durain wrote:well, we cant debate on every single hot topic that is happening around the world, can we? :)


It comes from a feeling for the ordinary Egyptian in this precarious political uncertainty e.g. who's to succeed Mubarak?
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Postby tyianchang » Sat, 05 Feb 2011 4:44 pm

Very valid points raised above.
Mubarak has done a very difficult job though there had been allegations of election rigging and corruption, including imprisonment without trials - according to wikipeadia. Equally, he's on very tough territory, had sustained stability in the country and initiated the peace treaty with Israel.
If what goes round comes round is the norm of the day, they should allow him to exit in due course and with some gratitude for his service to the nation.
But the protest is tainted by lootings and sporadic acts of violence. At the moment, the country's losing 13 million GBP everyday. Can any country afford that drain but in this situation, it's an ironic imbalance of needs versus dysfunctionality. They should all quickly resolve the differences and bring back normality. Egypt has a civilised culture of over 4000 years.
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Postby nakatago » Sat, 05 Feb 2011 5:12 pm

actual sign in egypt

Image

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Postby tyianchang » Sun, 06 Feb 2011 2:56 pm

nakatago wrote:actual sign in egypt

Image


Yeah, there're cool Egyptians but the cases of lootings and violence were not. The army's proved to be well neutral though and they've played a crucial role to ensure the protests are possible.
Suprising how the US had suddenly changed their stance yesterday and is now calling for a constitutional exit for Mubarak. Which is to be expected anyway.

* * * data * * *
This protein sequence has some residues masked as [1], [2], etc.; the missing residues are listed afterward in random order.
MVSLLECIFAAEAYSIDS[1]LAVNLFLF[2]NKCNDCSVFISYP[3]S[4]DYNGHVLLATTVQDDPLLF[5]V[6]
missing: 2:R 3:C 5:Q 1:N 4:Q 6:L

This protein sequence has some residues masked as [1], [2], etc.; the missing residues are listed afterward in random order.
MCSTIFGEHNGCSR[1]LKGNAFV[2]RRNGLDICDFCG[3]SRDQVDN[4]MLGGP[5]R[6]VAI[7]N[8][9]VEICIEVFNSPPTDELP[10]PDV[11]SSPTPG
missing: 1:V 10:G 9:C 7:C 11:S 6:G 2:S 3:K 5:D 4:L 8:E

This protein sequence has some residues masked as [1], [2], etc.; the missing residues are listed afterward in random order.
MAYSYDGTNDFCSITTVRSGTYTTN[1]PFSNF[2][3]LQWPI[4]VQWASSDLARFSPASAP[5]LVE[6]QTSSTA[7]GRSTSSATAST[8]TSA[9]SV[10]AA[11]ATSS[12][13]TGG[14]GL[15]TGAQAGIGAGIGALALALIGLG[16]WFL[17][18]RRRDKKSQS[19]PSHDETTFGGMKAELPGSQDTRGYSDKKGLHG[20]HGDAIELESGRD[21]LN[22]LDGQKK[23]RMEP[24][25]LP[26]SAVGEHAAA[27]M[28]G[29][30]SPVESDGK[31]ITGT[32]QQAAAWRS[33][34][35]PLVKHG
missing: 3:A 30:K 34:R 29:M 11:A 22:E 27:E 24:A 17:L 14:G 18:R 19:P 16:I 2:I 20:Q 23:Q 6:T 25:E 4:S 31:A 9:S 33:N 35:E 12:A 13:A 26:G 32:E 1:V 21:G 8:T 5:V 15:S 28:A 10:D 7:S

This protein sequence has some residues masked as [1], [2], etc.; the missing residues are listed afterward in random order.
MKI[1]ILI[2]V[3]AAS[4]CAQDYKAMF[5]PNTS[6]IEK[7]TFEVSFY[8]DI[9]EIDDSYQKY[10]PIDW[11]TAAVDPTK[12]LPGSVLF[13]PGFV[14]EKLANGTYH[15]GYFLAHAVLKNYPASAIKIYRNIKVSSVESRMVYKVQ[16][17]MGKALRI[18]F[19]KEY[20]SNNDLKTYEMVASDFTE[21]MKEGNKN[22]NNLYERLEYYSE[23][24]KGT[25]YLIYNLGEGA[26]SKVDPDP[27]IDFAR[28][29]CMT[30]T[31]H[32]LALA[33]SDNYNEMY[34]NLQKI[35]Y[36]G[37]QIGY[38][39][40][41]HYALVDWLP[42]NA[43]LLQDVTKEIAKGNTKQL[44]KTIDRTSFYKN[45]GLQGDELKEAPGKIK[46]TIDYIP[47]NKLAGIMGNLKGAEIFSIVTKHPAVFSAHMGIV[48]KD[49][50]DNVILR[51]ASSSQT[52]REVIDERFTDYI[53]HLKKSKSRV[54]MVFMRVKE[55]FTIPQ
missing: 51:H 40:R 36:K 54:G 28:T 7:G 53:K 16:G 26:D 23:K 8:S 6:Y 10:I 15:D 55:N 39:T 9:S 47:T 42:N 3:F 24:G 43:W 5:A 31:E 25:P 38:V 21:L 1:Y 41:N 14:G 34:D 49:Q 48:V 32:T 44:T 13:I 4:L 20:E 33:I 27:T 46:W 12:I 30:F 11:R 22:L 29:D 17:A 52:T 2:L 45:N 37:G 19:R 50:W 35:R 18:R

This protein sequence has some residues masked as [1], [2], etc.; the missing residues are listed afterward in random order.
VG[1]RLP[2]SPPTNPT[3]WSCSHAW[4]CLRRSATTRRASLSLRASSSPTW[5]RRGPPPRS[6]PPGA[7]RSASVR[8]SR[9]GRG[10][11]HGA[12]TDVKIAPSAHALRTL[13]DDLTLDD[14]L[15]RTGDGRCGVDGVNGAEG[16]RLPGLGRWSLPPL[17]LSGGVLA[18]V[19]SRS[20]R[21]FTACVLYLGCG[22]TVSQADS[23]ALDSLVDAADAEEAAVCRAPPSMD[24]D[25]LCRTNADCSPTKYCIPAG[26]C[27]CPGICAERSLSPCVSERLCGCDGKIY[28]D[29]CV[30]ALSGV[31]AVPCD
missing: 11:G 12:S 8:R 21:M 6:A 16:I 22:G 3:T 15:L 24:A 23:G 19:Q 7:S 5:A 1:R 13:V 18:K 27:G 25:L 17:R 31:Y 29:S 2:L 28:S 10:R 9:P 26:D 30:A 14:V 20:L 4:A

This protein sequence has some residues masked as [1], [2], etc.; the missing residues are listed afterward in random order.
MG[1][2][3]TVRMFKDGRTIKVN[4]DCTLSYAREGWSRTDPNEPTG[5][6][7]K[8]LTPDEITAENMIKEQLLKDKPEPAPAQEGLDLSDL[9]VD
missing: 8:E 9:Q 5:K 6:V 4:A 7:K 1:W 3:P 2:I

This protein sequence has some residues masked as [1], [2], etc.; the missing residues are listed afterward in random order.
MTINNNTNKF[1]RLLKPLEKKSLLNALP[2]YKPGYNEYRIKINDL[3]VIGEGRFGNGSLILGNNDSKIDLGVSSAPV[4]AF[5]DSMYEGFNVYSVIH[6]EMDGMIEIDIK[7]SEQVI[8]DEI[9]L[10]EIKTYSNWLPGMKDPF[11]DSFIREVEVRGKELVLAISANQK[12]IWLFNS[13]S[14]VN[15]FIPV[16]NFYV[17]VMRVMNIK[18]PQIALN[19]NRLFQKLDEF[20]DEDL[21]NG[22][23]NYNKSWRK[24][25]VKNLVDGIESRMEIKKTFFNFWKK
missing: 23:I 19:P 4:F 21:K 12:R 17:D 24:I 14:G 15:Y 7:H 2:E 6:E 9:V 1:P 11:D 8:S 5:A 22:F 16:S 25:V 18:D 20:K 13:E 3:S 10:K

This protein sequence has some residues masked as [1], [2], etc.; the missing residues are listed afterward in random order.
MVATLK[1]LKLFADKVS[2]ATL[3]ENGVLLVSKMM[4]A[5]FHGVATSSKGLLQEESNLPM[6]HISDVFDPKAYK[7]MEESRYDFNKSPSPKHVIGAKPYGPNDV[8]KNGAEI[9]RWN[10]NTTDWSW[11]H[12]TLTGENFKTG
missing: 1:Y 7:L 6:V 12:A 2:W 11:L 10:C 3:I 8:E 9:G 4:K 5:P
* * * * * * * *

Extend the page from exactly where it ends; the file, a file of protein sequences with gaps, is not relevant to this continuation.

Last edited by tyianchang on Sun, 06 Feb 2011 3:05 pm, edited 1 time in total.
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Postby poodlek » Sun, 06 Feb 2011 3:02 pm

nakatago wrote:actual sign in egypt

Image


I'd hazard a guess that it's actually in a parallel protest in Toronto. Is it cold enough in Cairo to be wearing winter coats, gloves and Maple Leafs toques?

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Postby tyianchang » Sun, 06 Feb 2011 3:09 pm

poodlek wrote:
nakatago wrote:actual sign in egypt

Image


I'd hazard a guess that it's actually in a parallel protest in Toronto. Is it cold enough in Cairo to be wearing winter coats, gloves and Maple Leafs toques?


Good insight but they're Egyptians and hey, this guy might be a coptic christian, or a muslim.
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Postby poodlek » Sun, 06 Feb 2011 3:13 pm

tyianchang wrote:Good insight but they're Egyptians and hey, this guy might be a coptic christian, or a muslim.


Sorry. This is definitely Toronto. Of course he is very likely an Egyptian expat.

And what the heck does being a coptic Christian or Muslim have to do with wearing a Maple Leafs toque??